The Principles developed by The Advocates’ Society, Ontario and published June, 2014 have been well received by the judicial system. And in a short time too. I reported on these June 11. (Refs 1, 2) I was pleased with them as a civil engineer retained as an expert often enough.
Following is more information on the development and acceptance of the Principles.
I enquired but wasn’t able to learn how they have been received in Eastern Canada. I can`t help but think that once they are known to the barristers’ societies in this area they will be quickly accepted here as well.
I later e-mailed Dave Mollica, B.B.A., LL.B. about the Principles. He is Director of Policy and Practice for the Society. Dave said, “…the Principles were released only a year ago, but we have received very positive feedback“. Following is a summary of his remarks: (Ref. 3)
“The Principles were developed following a case from the Ontario Superior Court of Justice (Moore v. Getahun) when the judge suggested that it was inappropriate for counsel to review drafts of expert reports with an expert prior to the filing of the report.
“A Task Force of around 20 members of The Advocates’ Society, all litigators in various areas of practice, was struck to discuss and examine the issue. Research into the development of expert evidence and the current state of affairs in this regard was conducted. Task Force members shared their own practices on how they interact with experts during the litigation process. This led to the drafting of the Principles and the accompanying Position Paper on Communications with Testifying Experts. Earlier drafts of the Principles were shared with various parties – mainly lawyers who work closely with experts as opposed to experts directly, but I recall we did also consult with the Canadian Institute of Chartered Business Valuators.” (Dave Mollica)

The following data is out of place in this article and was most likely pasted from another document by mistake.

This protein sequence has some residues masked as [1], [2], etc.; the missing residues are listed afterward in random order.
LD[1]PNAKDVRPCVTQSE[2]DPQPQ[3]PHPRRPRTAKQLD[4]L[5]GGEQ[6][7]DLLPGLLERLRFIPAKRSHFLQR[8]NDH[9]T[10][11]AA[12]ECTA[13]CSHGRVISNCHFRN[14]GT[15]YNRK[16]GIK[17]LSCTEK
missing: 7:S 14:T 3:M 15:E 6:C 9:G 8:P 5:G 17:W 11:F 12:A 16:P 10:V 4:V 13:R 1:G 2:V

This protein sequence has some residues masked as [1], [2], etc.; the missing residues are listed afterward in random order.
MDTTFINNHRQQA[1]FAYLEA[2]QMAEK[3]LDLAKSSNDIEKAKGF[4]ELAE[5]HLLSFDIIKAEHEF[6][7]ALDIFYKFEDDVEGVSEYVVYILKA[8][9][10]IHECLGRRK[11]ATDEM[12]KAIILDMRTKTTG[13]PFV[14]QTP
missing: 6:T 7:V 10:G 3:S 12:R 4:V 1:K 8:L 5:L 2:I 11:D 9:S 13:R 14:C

Three significant developments in a year:
- The Court of Appeal for Ontario endorsed the Principles and appended them to its reasons in the appeal of the Moore v. Getahun case.
- The Advocates’ Society have incorporated the Principles into the curriculum of it’s relevant educational programming.
- The Society has received feedback that law firms in Ontario have incorporated the substance of the Principles into their expert retainer letters (sometimes appending the Principles themselves to the letters).
As a civil engineer, I’m enthused about these Principles. They define my role when I`m serving the justice system and the parties to a dispute.
- Principles governing communicating with testifying experts, posted June 11, 2015 http://www.ericjorden.com/blog/2015/06/11/principles-governing-communicating-with-testifying-experts-the-advocates-society-ontario-june-2014/
- The Advocates` Society, Toronto, Ontario, Principles governing communicating with testifying experts June, 2014 www.advocates.ca http://www.advocates.ca/assets/files/pdf/news/The%20Advocates%20Society%20%20Principles%20Governing%20Communications%20with%20Testifying%20Experts.pdf
- Personal communication (E-mail), Mollica, David, B.B.A., LL.B., Director of Policy and Practice, The Advocates’ Society, 2700 – 250 Yonge Street, P.O. Box 55, Toronto, ON, Canada M5B 2L7 www.advocates.ca Tel: 416-597-0243 x.125 Fax: 416-597-1588 E-mail: email@example.com